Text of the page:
Bernhard Meyer is a teacher at Raim's school who manages the new program for 11 towns in northwestern Germany. "We have every type of possibility," he said, noting that students have more choices than just "apprenticeship or university."

Students in Raim's program can complete their general education and also start a career they feel good about. It is unusual for students in higher-level academic high schools called gymnasiums to bypass university studies, but it does happen.

Tim Becker, 20, is one of those students. He took a university entrance exam at his high school in Cologne. But instead of starting his studies, he is doing an information technology apprenticeship. Becker said his parents were "uneasy" about his choice. They expected him to go on to higher education. But in school, he said he liked hands-on work more than academic theory.

"I am just not that guy that likes to sit all day in any lectures at some university," Becker said. He added that some of his old classmates left their universities to start internships.

The students at Ursula Kuhr and their parents attend meetings several times per year. As they learn more, parents feel better about the career choices of their children. Mile Glisic is 15. He is working at a hardware store and considering an apprenticeship in sales. He said his parents had questions about his career ideas, "but I know that they were very happy with it."

Raim's mother said she loved the idea that her daughter would teach in a grade school. And Raim said the teachers help their students gain confidence. "They don't want anyone to finish school and have nothing."

Other European countries are struggling with the same questions. Camilla Hutters is head of the National Center for Vocational Education, a research organization in Denmark. She said the country has a shortage of workers in fields that offer vocational training to young people.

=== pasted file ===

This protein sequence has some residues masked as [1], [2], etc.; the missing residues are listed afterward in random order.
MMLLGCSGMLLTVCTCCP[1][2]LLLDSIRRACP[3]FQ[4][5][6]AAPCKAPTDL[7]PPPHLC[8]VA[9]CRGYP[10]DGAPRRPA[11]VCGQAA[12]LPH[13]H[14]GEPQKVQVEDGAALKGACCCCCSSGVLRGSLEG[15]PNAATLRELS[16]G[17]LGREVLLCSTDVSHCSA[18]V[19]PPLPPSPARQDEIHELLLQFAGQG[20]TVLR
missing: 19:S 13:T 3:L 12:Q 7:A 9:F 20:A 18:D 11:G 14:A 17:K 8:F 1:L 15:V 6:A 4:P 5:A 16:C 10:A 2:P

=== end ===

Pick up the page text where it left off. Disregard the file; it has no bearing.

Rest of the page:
That only became a problem starting after the 1990s. That is when Denmark scored poorly on an international education ranking list and more students started thinking about college. But now, Danish students as young as six are being shown different jobs so they can start thinking about a career path.

Hutters said programs are starting to make practical learning part of school in the early grades and continuing it through college. Danish leaders are asking universities to work with businesses.

College degrees are still the goal for many Danish students and their parents, "so there is a little bit of mixed Denmark," Hutters said.

More young people in Denmark might take the path of Becker in Germany. He earns over $1,300 per month during his information technology internship and will be ready for a job as soon as September.

Becker said it is nice to be able to get paid to learn, unlike some of his friends who are at a university. He said, "You don't need to sit all day in university and go to work in the evening to pay your bills."

I'm Dan Friedell. And I'm Jill Robbins.

Dan Friedell adapted this story for Learning English based on a report by Frieda Klotz for the Hechinger Report. This story was produced by The Hechinger Report, a nonprofit, nonpartisan news outlet focused on education.


Words in This Story

career –n. the path that a person takes of the course of their work life or their profession

apprenticeship –n. a period when a trainee works with an established tradesperson to get experience in a trade

track –n. a path often related to jobs in which a person follows that narrowly prepares them for the work ahead

internship –n. a training period at an established organization in which a young person works for little or no money in exchange for job experience

resume –n. a short document that outlines the work experience of a person applying for a job

confidence –n. the feeling that you can do something the right way

practical –adj. something that is related to real-life problems and is not theoretical or political

tendency –n. the likely direction of thought or movement